earneftly defir'd of our Saviour by the two Sons "of Zebedee. They fpend the greater Part of
their Time (for Study their Religion requires "but little) in charitable Vifits to comfort the "good Women of their Parishes, where their Con"verfation generally begins like a Quaker's Hold
ing-forth, with Hums and Haws, and interme"diate Paufes, which fometimes are introductory "to a Prayer: But to continue the Comparison, "when they do break out into a Difcourfe, it gene"rally confifts of as much Wind, Noise and Non"fenfe as that of a Quaker, when the Spirit begins forcibly to operate, and the abfent are as little fpar'd as at a Chriftening, or a Ladies Vifitingday. These Affemblies confift chiefly of Women; "and generally of fuch, who being either ancient Widows or Maidens, are paft the Enjoyment
of what we may call the gay Pleasures of Life themfelves, and are therefore the beft qualified, with the Help of a good Share of Envy and ill Nature, which, by Degrees, they themselves "mistake for Virtue, to join with the Sons of "Levi, to cenfure them in others. Men are fel"dom allowed to partake of thefe holy Conver"fations; or if they do fometimes admit a fancti"fied Brother, they take Care, by proper Preparaσε tions, to make him as arrant an old Woman as any "in the Society, not excepting the Frieft himself. "Not (added he) but there are fome few Occafional "Conformifts among them; Men of Learning and "Integrity, who are obliged to a Compliance with "the Customs and Manners of the Place, and their "Order, for a Livelihood: But much the greater "Number are of the former Stamp." I fuppofe, faid I, interrupting him, thefe great Pretenders, at leaft, to Sanctity, are very careful to fupprefs thofe unruly Paffions of Human Nature, which are fo apt to rebel, by a fevere and rigid Abftinence. "Not fo "(replied he) on the contrary, they are continually 66 pamper'd, like cramm'd Capons, by their credu
lous Devotees, with the most exquifite Dainties, and will make no Scruple, in their Company, "to tipple Canary and Sherry 'till they forget "themselves, and, laying afide the Mafk, become 66 a Contradiction to their own Profeflion: For "which the hofpitable Dame is fure to be feverely "reprimanded, at the next Meeting *. In thefe and
* Our Author (or his Companion) gives us here a lively, and in general a juft Idea of fome, perhaps the greater Number, of the Calvinists Priefts of this Place; tho' he feems to push the Matter to the utmoft: And I must beg Leave to tell him, the Number of Occafional Conformifts is greater than he fuppofes. I have known and convers'd with feveral of them myfelf; Men of good Senfe, Learning, and, except in this Point,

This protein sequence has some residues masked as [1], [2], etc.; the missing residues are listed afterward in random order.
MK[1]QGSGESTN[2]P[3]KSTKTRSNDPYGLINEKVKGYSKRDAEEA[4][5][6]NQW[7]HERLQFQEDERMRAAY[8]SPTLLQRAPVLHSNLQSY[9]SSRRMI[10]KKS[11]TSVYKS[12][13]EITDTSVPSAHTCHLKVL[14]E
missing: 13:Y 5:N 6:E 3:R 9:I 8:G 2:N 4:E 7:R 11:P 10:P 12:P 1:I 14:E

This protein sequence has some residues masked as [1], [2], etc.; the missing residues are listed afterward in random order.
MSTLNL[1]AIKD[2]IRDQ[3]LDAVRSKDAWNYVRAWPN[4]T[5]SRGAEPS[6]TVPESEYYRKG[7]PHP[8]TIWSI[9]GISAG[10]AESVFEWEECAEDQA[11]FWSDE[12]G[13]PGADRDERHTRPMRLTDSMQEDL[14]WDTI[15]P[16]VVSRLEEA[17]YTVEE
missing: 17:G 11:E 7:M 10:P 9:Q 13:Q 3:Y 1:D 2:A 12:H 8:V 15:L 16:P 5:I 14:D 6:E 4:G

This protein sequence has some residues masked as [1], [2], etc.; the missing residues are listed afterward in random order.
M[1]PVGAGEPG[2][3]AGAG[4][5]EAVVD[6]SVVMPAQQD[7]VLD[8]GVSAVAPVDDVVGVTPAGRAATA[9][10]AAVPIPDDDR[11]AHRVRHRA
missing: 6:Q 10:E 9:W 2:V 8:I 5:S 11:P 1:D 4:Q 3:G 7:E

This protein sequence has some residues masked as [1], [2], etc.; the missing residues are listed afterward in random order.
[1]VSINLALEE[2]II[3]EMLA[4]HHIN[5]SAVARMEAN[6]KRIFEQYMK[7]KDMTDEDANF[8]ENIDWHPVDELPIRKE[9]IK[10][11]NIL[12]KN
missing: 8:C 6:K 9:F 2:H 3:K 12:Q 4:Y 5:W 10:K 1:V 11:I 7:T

and the like Difcourfes, we pafs'd our Time, till our Company, by Degrees re-united, and then we fpent another Hour in innocent Mirth, 'till our Hoft thought fit to put us in Mind it was Time to depart, by telling us the Clock of Authority, in the Senat-houfe, had ftruck Twelve. We had drunk excellent Wine the whole Evening, and, following the prudent Method mention'd by the Governor of the Feaft, at the Marriage in Canaan, having began with a young Rhenifh Wine of eighteen Groot (or about ten Pence) the Bottle, we, by Degrees, advanced in Age and Price, 'till we came to forty-eight Groot; and yet had reserved a better Sort to crown the Evening. It was now propofed to have a Bottle or two out of the Rofe, a Vault fo called of felect old Wine, the Key of which is kept by the prefiding Burgo-mafter, and only a Number of Bottles left in the Hands of the Maf ter of the Cellar, to be fold at a Dollar (or about three Shillings fix Pence) the Bottle; an extravagant Price in this Country: But it was richly worth it, and far exceeded any Thing I had ever drunk of the Kind, even on the Rhine itself. It was faid to be of the Growth of Hochheim, the moft celebrated Vineyards on that River (from whence we have borrowed the Name of Old Hock) and of the
of Probity too, who, tho' they are obliged fometimes to conarm beyond their Inclination, are as moderate in it as poffible, and know how to behave according to the Company they are in: But, I must confefs, Bigotry either in the Prieft, or Congregation, either real or feign'd, cannot be too much expos'd and therefore, tho' our Author fhould have carried the Matter a little too far, it is a Fault of the right Side.
Prophane or pious, Bigotry's the fame,
And Right and Wrong in Strength of Parties lies.